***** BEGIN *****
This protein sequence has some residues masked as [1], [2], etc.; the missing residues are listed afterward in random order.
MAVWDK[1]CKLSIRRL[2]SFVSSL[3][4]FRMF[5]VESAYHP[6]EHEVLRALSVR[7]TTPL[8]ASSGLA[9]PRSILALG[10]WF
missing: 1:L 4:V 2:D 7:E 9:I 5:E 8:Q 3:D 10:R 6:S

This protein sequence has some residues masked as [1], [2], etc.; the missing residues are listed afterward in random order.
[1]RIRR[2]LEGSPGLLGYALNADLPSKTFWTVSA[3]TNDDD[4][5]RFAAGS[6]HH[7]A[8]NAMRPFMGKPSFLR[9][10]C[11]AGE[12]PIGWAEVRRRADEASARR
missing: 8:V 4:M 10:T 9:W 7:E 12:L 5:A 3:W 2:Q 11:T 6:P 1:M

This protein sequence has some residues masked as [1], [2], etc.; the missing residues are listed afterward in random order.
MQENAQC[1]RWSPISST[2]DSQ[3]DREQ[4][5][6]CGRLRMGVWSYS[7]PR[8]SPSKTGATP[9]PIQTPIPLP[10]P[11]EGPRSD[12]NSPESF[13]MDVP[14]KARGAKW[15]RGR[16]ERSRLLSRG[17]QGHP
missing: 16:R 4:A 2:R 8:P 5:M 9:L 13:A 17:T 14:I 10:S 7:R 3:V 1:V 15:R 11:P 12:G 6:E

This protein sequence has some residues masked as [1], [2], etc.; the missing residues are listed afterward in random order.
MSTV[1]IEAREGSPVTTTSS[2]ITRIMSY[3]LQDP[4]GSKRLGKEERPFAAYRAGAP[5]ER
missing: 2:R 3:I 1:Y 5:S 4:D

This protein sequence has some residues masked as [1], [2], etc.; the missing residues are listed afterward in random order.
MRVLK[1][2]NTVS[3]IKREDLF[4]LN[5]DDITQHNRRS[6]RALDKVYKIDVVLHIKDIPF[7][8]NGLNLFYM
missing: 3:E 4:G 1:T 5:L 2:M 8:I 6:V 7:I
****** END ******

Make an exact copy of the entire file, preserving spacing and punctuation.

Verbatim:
This protein sequence has some residues masked as [1], [2], etc.; the missing residues are listed afterward in random order.
MAVWDK[1]CKLSIRRL[2]SFVSSL[3][4]FRMF[5]VESAYHP[6]EHEVLRALSVR[7]TTPL[8]ASSGLA[9]PRSILALG[10]WF
missing: 1:L 4:V 2:D 7:E 9:I 5:E 8:Q 3:D 10:R 6:S

This protein sequence has some residues masked as [1], [2], etc.; the missing residues are listed afterward in random order.
[1]RIRR[2]LEGSPGLLGYALNADLPSKTFWTVSA[3]TNDDD[4][5]RFAAGS[6]HH[7]A[8]NAMRPFMGKPSFLR[9][10]C[11]AGE[12]PIGWAEVRRRADEASARR
missing: 8:V 4:M 10:T 9:W 7:E 12:L 5:A 3:W 2:Q 11:T 6:P 1:M

This protein sequence has some residues masked as [1], [2], etc.; the missing residues are listed afterward in random order.
MQENAQC[1]RWSPISST[2]DSQ[3]DREQ[4][5][6]CGRLRMGVWSYS[7]PR[8]SPSKTGATP[9]PIQTPIPLP[10]P[11]EGPRSD[12]NSPESF[13]MDVP[14]KARGAKW[15]RGR[16]ERSRLLSRG[17]QGHP
missing: 16:R 4:A 2:R 8:P 5:M 9:L 13:A 17:T 14:I 10:S 7:R 3:V 1:V 15:R 11:P 12:G 6:E

This protein sequence has some residues masked as [1], [2], etc.; the missing residues are listed afterward in random order.
MSTV[1]IEAREGSPVTTTSS[2]ITRIMSY[3]LQDP[4]GSKRLGKEERPFAAYRAGAP[5]ER
missing: 2:R 3:I 1:Y 5:S 4:D

This protein sequence has some residues masked as [1], [2], etc.; the missing residues are listed afterward in random order.
MRVLK[1][2]NTVS[3]IKREDLF[4]LN[5]DDITQHNRRS[6]RALDKVYKIDVVLHIKDIPF[7][8]NGLNLFYM
missing: 3:E 4:G 1:T 5:L 2:M 8:I 6:V 7:I